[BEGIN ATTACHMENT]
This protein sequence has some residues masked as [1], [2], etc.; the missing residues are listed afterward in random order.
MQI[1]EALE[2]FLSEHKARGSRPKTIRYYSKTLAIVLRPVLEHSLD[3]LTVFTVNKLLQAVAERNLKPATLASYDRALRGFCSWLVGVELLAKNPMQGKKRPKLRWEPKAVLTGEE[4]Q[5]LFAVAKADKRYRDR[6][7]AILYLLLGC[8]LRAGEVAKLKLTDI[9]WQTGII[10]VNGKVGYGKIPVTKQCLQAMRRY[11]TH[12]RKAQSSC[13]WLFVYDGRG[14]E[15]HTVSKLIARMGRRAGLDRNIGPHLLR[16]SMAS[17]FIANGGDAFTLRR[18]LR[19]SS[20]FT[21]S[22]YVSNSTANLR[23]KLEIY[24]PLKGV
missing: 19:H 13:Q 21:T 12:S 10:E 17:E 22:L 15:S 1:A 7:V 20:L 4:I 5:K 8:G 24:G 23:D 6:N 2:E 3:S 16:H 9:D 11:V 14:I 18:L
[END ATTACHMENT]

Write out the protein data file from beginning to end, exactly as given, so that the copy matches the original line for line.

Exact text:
This protein sequence has some residues masked as [1], [2], etc.; the missing residues are listed afterward in random order.
MQI[1]EALE[2]FLSEHKARGSRPKTIRYYSKTLAIVLRPVLEHSLD[3]LTVFTVNKLLQAVAERNLKPATLASYDRALRGFCSWLVGVELLAKNPMQGKKRPKLRWEPKAVLTGEE[4]Q[5]LFAVAKADKRYRDR[6][7]AILYLLLGC[8]LRAGEVAKLKLTDI[9]WQTGII[10]VNGKVGYGKIPVTKQCLQAMRRY[11]TH[12]RKAQSSC[13]WLFVYDGRG[14]E[15]HTVSKLIARMGRRAGLDRNIGPHLLR[16]SMAS[17]FIANGGDAFTLRR[18]LR[19]SS[20]FT[21]S[22]YVSNSTANLR[23]KLEIY[24]PLKGV
missing: 19:H 13:Q 21:T 12:S 10:E 17:E 22:L 15:S 1:A 7:V 20:L 4:I 5:K 8:G 24:G 23:D 6:N 2:E 3:S 16:H 9:D 11:V 14:I 18:L